Marine Corps Changes Emphasis On Safety After Series Of Deadly Accidents In One Month

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Micaela Burrow Investigative Reporter, Defense
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The Marine Corps will set up a new safety office headed by a general after a series of training accidents took the lives of five Marines in August and injured more, according to Marine Corps Times.

Marine Corps acting commandant Gen. Eric Smith said Wednesday that he intended to place a one-star general at the head of the Safety Division, which is currently supervised by a colonel, to cut out the amount of bureaucratic red tape the office must overcome to implement changes, according to Marine Corps Times. He added that the service’s safety culture is “exceptional” and dismissed concerns that some of the platforms Marines operate had proven inherently dangerous, Defense One reported.

“A general in charge of it to supervise it, to authoritatively direct it and ensure that ruthless adherence to our culture of safety: that, I think, will matter,” Smith told reporters on the sidelines of a conference Wednesday, adding it was “high time” the Marine Corps elevated the safety office. (RELATED: Armed Services Secretaries Call On Tuberville To Lift ‘Unfair’ And ‘Dangerous’ Holds In WaPo Opinion)

Congress allots the Marine Corps a limited number of general officer positions, just like other services, and right now it has 63 generals, according to Defense One. Smith did not say from where the general leading the new safety division would come.

“They don’t have to salute very many people and they don’t take, frankly, any junk from anybody,” Smith said, according to Defense One.

On Aug. 29, Smith ordered all elements of the service to conduct internal safety reviews and unit-level discussions and report back no later than mid-September, according to an All-Marines administrative message. Those reviews would help generate recommendations on improving Marines safety .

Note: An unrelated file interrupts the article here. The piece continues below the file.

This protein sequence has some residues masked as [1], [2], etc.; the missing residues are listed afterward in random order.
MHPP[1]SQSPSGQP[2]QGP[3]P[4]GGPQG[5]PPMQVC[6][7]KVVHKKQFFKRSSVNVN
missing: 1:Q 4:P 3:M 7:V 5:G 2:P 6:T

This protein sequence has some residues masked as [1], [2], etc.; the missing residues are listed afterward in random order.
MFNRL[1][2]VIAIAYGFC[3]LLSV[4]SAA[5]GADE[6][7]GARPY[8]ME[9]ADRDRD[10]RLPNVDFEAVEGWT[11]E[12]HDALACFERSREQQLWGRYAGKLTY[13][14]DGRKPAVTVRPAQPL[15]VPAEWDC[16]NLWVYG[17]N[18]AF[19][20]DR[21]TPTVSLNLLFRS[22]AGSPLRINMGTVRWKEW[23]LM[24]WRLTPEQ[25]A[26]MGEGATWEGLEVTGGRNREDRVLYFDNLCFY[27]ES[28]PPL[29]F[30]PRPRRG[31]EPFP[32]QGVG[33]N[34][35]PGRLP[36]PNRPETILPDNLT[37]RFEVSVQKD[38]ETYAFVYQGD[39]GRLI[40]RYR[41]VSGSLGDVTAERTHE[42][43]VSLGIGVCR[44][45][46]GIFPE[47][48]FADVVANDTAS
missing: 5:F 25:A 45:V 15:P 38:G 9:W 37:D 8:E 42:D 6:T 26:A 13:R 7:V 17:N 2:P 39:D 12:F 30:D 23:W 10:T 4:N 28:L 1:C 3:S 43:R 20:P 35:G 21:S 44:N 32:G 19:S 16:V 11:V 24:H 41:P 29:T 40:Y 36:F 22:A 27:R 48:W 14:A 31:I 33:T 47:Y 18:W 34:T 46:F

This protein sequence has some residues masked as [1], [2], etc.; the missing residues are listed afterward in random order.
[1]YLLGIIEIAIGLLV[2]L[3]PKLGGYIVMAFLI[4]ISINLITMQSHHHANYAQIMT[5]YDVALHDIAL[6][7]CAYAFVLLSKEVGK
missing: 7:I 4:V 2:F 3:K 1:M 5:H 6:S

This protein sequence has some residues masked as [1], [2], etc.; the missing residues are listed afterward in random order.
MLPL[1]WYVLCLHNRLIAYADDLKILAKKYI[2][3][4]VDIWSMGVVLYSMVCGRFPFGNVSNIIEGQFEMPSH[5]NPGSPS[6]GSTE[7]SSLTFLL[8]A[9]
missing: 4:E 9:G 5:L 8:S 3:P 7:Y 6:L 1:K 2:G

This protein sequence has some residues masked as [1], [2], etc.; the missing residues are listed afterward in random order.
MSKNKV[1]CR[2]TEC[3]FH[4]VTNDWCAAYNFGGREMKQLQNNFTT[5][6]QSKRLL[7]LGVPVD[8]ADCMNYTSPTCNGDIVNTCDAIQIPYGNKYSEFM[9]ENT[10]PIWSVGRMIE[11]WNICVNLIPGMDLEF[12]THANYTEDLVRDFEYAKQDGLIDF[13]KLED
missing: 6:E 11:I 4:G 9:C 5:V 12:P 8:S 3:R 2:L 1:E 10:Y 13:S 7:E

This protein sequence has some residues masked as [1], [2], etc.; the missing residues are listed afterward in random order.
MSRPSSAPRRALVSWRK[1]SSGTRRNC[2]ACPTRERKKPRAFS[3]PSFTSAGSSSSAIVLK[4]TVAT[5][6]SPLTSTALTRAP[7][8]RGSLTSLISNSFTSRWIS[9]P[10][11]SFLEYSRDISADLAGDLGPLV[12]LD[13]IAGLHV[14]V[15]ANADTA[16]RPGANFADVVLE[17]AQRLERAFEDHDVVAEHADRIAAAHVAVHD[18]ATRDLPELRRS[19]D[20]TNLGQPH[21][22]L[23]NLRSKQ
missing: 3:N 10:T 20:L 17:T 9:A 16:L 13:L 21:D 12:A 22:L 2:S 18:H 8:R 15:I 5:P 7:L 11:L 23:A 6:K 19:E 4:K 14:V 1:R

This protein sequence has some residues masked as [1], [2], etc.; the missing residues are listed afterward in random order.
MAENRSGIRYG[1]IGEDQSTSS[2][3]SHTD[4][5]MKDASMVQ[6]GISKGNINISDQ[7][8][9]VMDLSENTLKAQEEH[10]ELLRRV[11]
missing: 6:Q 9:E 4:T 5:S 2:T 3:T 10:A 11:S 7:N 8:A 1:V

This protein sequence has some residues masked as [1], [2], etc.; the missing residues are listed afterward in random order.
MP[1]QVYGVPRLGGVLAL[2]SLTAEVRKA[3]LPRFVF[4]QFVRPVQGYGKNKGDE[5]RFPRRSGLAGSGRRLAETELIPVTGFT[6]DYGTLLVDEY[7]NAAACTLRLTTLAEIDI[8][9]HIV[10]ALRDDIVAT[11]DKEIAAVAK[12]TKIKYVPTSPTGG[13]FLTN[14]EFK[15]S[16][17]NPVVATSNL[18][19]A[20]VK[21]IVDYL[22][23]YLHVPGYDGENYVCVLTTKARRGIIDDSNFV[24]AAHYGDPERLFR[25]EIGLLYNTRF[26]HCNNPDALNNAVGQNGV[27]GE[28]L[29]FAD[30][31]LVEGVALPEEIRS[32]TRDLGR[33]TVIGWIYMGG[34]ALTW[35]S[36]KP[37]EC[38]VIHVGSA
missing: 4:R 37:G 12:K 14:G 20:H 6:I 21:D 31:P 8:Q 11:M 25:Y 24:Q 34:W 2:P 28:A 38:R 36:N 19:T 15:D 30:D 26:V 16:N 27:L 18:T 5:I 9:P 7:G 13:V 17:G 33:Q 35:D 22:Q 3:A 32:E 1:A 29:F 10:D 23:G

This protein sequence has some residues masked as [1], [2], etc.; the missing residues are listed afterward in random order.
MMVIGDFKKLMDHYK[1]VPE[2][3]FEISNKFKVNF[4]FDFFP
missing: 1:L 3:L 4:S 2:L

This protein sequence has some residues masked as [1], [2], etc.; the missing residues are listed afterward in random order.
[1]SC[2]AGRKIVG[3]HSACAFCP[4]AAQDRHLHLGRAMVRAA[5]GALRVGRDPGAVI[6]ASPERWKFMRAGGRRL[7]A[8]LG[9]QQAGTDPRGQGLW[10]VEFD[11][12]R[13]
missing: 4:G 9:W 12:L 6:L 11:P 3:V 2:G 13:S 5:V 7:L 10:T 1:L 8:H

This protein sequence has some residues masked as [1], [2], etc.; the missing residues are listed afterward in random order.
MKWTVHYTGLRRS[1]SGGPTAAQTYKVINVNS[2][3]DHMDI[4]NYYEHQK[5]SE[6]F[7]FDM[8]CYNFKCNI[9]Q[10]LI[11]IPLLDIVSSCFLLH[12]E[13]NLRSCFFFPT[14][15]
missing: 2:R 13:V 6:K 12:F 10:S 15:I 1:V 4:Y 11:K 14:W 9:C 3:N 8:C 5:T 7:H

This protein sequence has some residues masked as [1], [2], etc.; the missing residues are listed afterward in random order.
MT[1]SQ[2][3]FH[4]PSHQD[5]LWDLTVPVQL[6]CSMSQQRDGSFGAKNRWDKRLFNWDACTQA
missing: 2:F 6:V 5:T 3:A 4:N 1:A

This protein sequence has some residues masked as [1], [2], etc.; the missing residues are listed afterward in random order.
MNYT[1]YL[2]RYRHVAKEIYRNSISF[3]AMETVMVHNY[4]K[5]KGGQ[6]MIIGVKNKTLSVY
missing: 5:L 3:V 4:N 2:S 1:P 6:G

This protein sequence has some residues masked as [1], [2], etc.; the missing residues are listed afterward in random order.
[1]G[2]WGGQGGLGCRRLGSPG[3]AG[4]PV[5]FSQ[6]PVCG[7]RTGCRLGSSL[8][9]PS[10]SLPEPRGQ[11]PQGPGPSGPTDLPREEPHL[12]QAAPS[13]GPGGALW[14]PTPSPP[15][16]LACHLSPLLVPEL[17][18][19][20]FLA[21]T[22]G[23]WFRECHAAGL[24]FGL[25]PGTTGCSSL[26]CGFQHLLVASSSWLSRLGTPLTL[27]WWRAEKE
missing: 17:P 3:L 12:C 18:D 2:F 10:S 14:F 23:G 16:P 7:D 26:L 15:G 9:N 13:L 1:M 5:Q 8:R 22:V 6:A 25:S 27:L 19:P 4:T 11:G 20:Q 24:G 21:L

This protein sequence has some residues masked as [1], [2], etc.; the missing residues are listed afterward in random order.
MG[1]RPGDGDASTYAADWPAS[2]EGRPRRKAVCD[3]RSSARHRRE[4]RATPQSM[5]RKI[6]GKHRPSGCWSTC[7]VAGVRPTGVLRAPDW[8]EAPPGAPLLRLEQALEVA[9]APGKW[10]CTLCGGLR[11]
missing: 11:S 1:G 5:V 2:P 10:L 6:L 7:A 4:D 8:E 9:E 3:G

The order came after the Marine Corps suffered three major mishaps in August.

On Aug. 27, a MV-22B Osprey crashed during a training exercise in Australia, killing three, including the pilot, and injuring more than a dozen more. Another pilot died after his FA/18 Hornet crashed amid a training flight near Air Station Miramar, California, on Aug. 24, and on Aug. 17 a Marine died during nighttime life-fire training exercises at Camp Pendleton, California.

The Navy made a similar change in 2022 after a devastating fire aboard the amphibious assault ship Bonhomme Richard and several training accidents, Marine Corps Times reported. The Naval Safety Center became the Naval Safety Command under the leadership of a two-star admiral.

“If there’s an incident, what I owe to every parent, to Congress, to the Department of Defense, the Department of Navy, is an absolute review to make sure that all of our processes are good,” Smith said, according to Marine Corps Times.

Smith said he expects feedback to reach his level by Oct. 1, according to Marine Corps Times. Then, he’ll work with Col. Everett Good, who leads the Safety Division, to evaluate the safety concerns brought to his attention, correct problems and reinforce good practices.

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